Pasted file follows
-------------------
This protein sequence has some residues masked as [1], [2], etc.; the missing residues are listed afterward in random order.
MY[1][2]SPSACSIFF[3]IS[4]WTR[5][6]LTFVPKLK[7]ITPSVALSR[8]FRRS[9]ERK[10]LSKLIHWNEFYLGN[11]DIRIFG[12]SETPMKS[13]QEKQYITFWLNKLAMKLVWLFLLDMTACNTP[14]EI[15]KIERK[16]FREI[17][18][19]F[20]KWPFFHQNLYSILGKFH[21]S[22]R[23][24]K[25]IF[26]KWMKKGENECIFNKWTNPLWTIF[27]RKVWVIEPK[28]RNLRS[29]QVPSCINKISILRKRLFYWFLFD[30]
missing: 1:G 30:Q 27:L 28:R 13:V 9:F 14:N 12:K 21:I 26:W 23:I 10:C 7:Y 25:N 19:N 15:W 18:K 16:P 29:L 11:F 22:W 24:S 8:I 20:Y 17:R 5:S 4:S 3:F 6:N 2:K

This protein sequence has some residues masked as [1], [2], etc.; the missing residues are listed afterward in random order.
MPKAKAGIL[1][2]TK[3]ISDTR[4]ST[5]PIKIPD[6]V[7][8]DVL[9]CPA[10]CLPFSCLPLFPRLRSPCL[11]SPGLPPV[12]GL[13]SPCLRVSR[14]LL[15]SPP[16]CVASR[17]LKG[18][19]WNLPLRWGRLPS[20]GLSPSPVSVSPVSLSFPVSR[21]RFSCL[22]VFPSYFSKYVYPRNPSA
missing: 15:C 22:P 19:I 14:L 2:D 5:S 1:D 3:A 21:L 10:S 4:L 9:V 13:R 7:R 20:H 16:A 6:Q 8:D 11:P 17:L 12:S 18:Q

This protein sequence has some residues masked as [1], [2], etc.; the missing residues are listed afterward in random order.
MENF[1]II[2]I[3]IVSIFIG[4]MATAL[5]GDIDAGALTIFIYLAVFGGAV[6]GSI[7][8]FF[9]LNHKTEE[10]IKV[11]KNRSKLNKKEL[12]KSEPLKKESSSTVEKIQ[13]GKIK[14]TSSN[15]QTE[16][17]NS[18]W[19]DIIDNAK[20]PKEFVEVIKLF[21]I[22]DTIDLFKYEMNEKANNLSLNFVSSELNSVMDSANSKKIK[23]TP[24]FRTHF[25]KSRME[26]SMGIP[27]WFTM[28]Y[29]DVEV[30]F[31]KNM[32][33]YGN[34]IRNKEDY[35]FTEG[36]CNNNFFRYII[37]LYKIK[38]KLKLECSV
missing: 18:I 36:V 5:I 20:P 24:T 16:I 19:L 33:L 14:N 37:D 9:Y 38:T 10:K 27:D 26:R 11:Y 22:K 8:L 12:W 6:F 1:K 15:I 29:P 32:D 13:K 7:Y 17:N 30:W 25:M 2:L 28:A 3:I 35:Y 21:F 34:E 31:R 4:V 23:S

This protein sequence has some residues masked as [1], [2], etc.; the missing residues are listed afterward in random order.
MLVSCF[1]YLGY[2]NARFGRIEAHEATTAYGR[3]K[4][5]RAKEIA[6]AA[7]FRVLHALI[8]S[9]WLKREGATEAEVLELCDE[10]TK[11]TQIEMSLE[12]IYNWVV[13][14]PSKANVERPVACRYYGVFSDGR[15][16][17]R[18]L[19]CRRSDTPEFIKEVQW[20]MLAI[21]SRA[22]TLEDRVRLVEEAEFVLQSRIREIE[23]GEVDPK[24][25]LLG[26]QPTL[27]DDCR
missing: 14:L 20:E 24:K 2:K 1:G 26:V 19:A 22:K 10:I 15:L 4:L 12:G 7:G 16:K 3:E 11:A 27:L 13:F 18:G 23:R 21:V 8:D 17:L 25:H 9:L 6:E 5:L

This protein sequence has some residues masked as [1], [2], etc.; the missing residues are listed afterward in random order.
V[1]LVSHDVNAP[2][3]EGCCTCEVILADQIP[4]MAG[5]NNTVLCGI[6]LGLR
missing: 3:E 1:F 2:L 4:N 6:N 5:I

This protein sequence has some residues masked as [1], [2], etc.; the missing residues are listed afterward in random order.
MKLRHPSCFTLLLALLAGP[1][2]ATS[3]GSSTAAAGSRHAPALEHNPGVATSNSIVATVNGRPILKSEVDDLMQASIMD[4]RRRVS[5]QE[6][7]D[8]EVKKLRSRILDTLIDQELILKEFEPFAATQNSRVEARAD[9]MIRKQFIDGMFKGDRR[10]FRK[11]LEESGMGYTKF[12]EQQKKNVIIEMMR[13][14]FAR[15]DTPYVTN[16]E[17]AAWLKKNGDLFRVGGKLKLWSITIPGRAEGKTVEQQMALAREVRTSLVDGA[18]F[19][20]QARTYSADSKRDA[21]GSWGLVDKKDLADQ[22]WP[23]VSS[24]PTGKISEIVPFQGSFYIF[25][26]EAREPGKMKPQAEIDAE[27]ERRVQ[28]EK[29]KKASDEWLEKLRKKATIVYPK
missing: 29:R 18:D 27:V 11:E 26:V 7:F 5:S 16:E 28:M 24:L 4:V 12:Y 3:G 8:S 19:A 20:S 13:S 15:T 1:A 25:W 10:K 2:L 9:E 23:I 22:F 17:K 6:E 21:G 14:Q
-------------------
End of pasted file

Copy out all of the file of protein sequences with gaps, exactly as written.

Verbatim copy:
This protein sequence has some residues masked as [1], [2], etc.; the missing residues are listed afterward in random order.
MY[1][2]SPSACSIFF[3]IS[4]WTR[5][6]LTFVPKLK[7]ITPSVALSR[8]FRRS[9]ERK[10]LSKLIHWNEFYLGN[11]DIRIFG[12]SETPMKS[13]QEKQYITFWLNKLAMKLVWLFLLDMTACNTP[14]EI[15]KIERK[16]FREI[17][18][19]F[20]KWPFFHQNLYSILGKFH[21]S[22]R[23][24]K[25]IF[26]KWMKKGENECIFNKWTNPLWTIF[27]RKVWVIEPK[28]RNLRS[29]QVPSCINKISILRKRLFYWFLFD[30]
missing: 1:G 30:Q 27:L 28:R 13:V 9:F 14:N 12:K 21:I 26:W 23:I 10:C 7:Y 25:N 19:N 15:W 18:K 16:P 29:L 11:F 22:W 24:S 8:I 20:Y 17:R 5:S 4:S 3:F 6:N 2:K

This protein sequence has some residues masked as [1], [2], etc.; the missing residues are listed afterward in random order.
MPKAKAGIL[1][2]TK[3]ISDTR[4]ST[5]PIKIPD[6]V[7][8]DVL[9]CPA[10]CLPFSCLPLFPRLRSPCL[11]SPGLPPV[12]GL[13]SPCLRVSR[14]LL[15]SPP[16]CVASR[17]LKG[18][19]WNLPLRWGRLPS[20]GLSPSPVSVSPVSLSFPVSR[21]RFSCL[22]VFPSYFSKYVYPRNPSA
missing: 15:C 22:P 19:I 14:L 2:D 5:S 1:D 3:A 21:L 10:S 4:L 9:V 13:R 7:R 20:H 16:A 6:Q 8:D 11:P 17:L 12:S 18:Q

This protein sequence has some residues masked as [1], [2], etc.; the missing residues are listed afterward in random order.
MENF[1]II[2]I[3]IVSIFIG[4]MATAL[5]GDIDAGALTIFIYLAVFGGAV[6]GSI[7][8]FF[9]LNHKTEE[10]IKV[11]KNRSKLNKKEL[12]KSEPLKKESSSTVEKIQ[13]GKIK[14]TSSN[15]QTE[16][17]NS[18]W[19]DIIDNAK[20]PKEFVEVIKLF[21]I[22]DTIDLFKYEMNEKANNLSLNFVSSELNSVMDSANSKKIK[23]TP[24]FRTHF[25]KSRME[26]SMGIP[27]WFTM[28]Y[29]DVEV[30]F[31]KNM[32][33]YGN[34]IRNKEDY[35]FTEG[36]CNNNFFRYII[37]LYKIK[38]KLKLECSV
missing: 18:I 36:V 5:I 20:P 24:T 16:I 19:L 33:L 14:N 37:D 9:Y 38:T 10:K 27:D 26:R 11:Y 22:K 8:L 12:W 6:F 1:K 15:I 29:P 32:D 13:K 7:Y 17:N 30:W 25:M 2:L 28:A 3:I 35:Y 21:F 34:E 31:R 4:V 23:S

This protein sequence has some residues masked as [1], [2], etc.; the missing residues are listed afterward in random order.
MLVSCF[1]YLGY[2]NARFGRIEAHEATTAYGR[3]K[4][5]RAKEIA[6]AA[7]FRVLHALI[8]S[9]WLKREGATEAEVLELCDE[10]TK[11]TQIEMSLE[12]IYNWVV[13][14]PSKANVERPVACRYYGVFSDGR[15][16][17]R[18]L[19]CRRSDTPEFIKEVQW[20]MLAI[21]SRA[22]TLEDRVRLVEEAEFVLQSRIREIE[23]GEVDPK[24][25]LLG[26]QPTL[27]DDCR
missing: 14:L 20:E 24:K 2:K 1:G 26:V 19:A 22:K 10:I 15:L 4:L 12:G 7:G 16:K 3:E 11:A 27:L 13:F 18:G 23:R 21:V 8:D 17:L 25:H 9:L 6:E 5:L

This protein sequence has some residues masked as [1], [2], etc.; the missing residues are listed afterward in random order.
V[1]LVSHDVNAP[2][3]EGCCTCEVILADQIP[4]MAG[5]NNTVLCGI[6]LGLR
missing: 3:E 1:F 2:L 4:N 6:N 5:I

This protein sequence has some residues masked as [1], [2], etc.; the missing residues are listed afterward in random order.
MKLRHPSCFTLLLALLAGP[1][2]ATS[3]GSSTAAAGSRHAPALEHNPGVATSNSIVATVNGRPILKSEVDDLMQASIMD[4]RRRVS[5]QE[6][7]D[8]EVKKLRSRILDTLIDQELILKEFEPFAATQNSRVEARAD[9]MIRKQFIDGMFKGDRR[10]FRK[11]LEESGMGYTKF[12]EQQKKNVIIEMMR[13][14]FAR[15]DTPYVTN[16]E[17]AAWLKKNGDLFRVGGKLKLWSITIPGRAEGKTVEQQMALAREVRTSLVDGA[18]F[19][20]QARTYSADSKRDA[21]GSWGLVDKKDLADQ[22]WP[23]VSS[24]PTGKISEIVPFQGSFYIF[25][26]EAREPGKMKPQAEIDAE[27]ERRVQ[28]EK[29]KKASDEWLEKLRKKATIVYPK
missing: 29:R 18:D 27:V 11:E 26:V 7:F 5:S 16:E 28:M 24:L 4:V 12:Y 3:G 8:S 19:A 20:S 13:S 15:T 1:A 25:W 10:K 2:L 9:E 23:I 22:F 17:K 6:E 21:G 14:Q